November 12, 2015
Trumbo (***) R
As far as biopics go,Trumbo is one of the better efforts in what has turned out to be a movie going season chock full of them. It’s well cast, informative, quite funny at times and very well paced. Is it likely to set the box office woods on fire? Probably not, but for those who either want to know more about Oscar winning writer Dalton Trumbo, or, like myself, are simply movie geeks who can’t get enough of films that illuminate the creative processes involved in filmmaking, Trumbo will most likely deliver the goods.
Bryan Cranston of Breaking Bad fame is ideally cast as the famed screenwriter of the film’s title. I wasn’t sure going into the film that he would be able to pull off the feat of portraying such a larger than life character as Trumbo, but he proves to be more than up to the task. He’s got Trumbo’s mannerisms and well documented speech patterns down pat and in doing so captures the essence of the man more than I could have imagined.
In case there are any of you reading this who aren’t familiar with Dalton Trumbo or his checkered history, it’s worth noting. Simply put, he was one of the infamous blacklisted screenwriters accused of being a Communist sympathizer during the Hollywood witch hunts orchestrated by Wisconsin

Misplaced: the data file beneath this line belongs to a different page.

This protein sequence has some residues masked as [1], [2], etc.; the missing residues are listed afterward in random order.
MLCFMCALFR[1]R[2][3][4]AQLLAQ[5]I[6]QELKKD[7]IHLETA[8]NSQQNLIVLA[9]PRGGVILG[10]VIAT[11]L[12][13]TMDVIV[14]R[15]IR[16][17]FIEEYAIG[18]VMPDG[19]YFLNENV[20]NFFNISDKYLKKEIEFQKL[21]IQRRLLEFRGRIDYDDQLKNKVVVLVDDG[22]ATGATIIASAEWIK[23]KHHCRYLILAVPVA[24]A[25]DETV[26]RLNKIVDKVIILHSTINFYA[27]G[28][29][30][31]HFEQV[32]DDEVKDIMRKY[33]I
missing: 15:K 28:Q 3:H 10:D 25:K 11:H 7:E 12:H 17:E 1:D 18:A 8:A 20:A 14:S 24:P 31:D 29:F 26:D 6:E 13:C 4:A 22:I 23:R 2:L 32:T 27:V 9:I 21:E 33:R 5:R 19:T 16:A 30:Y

Helen Mirren & Bryan Cranston in Trumbo
Senator Joseph McCarthy. As a result, Trumbo, along with other left-leaning screenwriters on the list, were eventually banished from Hollywood and left unable to earn a living at their craft. Trumbo’s solution was to continue to write screenplays but only under assumed names. Ironically, he won two Oscars but found himself unable to take credit for either achievement.
The film follows Trumbo from the period immediately before he found himself blacklisted and charts his course through his struggles onward as he eventually finds his career rescued by actor Kirk Douglas, who insisted that Trumbo be credited in name as the sole writer of Spartacus. In the interim Trumbo winds up doing what he can to earn a living, even churning out low budget tripe for a poverty row studio producer (John Goodman, who has some of the film’s best lines) at one point.
The supporting parts of the film are all quite good, from Helen Mirren’s menacing turn as gossip columnist Hedda Hopper to Diane Lane’s sympathetic turn as Trumbo’s loving and supportive wife. Interestingly, one of the most surprisingly good turns comes from comic Louis C.K., who portrays a fictional screenwriter friend of Trumbo’s who is most likely a composite of several real life figures.
If there’s a bone to pick with the film it’s that it sometimes falls prey to the standard biopic trappings that films like this can succumb to from time to time. Even so, there’s enough to embrace about the film to more than recommend it. All the better if you know little to nothing about Dalton Trumbo and his captivating story.
Trumbo opens November 25.
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